Vienna Civic Armoury

Items of the former Vienna Civic Armoury belong to the most pre-eminent sub-collections of the Wien Museum. Their significance rests not only with the extraordinarily large number of weapons and suits of armour that have remained almost completely intact over the centuries, but also on account of the uniqueness of whole groups of weapons. Extending from Gothic “Kriegszeug” (“War Material”) up to military weaponry from the middle of the 19th century, the collection encompasses some 400 suits of armour as well as thousands of weapons: broadswords, pointed weapons and firearms. 

The history of the Civic Armoury goes back to the Middle Ages, when every Viennese citizen was obliged to acquire, maintain and keep safely those items of equipment that enabled him to participate actively in the defence of Vienna. Moreover, the city kept a large depot of other weapons which was added to especially during the period of the Ottoman threat in the 16th and 17th centuries. 

In 1562, the stocks which previously had been stored in various scattered depots were brought together in the Civic Armoury located at the square Am Hof. Initially an unadorned, functional building, this was redesigned in 1731/32 into a splendid building with a Baroque façade. Here particularly older weapons were no longer kept in a purely convenient way, but arranged decoratively: the military depot was transformed into a collection of weapons that was museum-like in character.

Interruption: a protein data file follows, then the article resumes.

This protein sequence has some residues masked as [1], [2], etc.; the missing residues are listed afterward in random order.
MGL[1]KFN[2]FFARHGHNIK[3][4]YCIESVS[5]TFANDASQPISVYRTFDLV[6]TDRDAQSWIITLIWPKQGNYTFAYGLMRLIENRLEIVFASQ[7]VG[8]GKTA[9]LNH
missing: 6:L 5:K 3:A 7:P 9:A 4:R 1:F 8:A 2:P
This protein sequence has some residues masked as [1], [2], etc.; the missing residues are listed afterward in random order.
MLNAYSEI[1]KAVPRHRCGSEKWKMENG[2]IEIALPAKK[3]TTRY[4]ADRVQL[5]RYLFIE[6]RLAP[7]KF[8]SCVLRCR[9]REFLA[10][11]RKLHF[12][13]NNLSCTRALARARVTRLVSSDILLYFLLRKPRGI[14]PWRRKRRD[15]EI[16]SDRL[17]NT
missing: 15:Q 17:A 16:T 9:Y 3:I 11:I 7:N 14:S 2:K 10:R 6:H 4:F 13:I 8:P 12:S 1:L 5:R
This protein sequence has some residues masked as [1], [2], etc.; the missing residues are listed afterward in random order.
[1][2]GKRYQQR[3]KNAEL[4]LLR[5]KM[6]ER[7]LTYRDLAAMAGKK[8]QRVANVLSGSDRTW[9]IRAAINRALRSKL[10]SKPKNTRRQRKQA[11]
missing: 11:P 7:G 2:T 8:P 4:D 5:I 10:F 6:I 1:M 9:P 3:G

Besides the weapons and equipment items of the Viennese citizens, the collection also contains more magnificent pieces. These were presumably gifts from reigning princes and include the oldest preserved German plated suit of armour (around 1450) or the oldest completely preserved horse armour in the world, produced by one of the most important armourers in Northern Italy (likewise around 1450). Splendid suits of armour from Emperors Ferdinand I, Maximilian I, Rudolph II and Matthew among others belong to the finest exemplars of plated armour in Europe. In addition, there are the so-called “Türkenbeute” (“Turkish spoils of war”), i.e. booty from battles fought by the Imperial Army against the Ottomans. 

In the course of preparations for the 1873 Vienna World Exhibition, the Armoury was redesigned into the “Bürgerliches Waffenmuseum” (“Civic Weapons Museum”). In 1885 stocks were then moved to the City Hall, creating the basis of the newly founded Historical Museum of the City of Vienna. The building located at the square Am Hof was henceforth used as the headquarters of the Fire Brigade. Some outstanding Armoury items, like the splendid suits of armour or the “Turkish spoils of war”, are today exhibited in the Wien Museum at Karlsplatz. Lack of space prevents display of the entire collection. 


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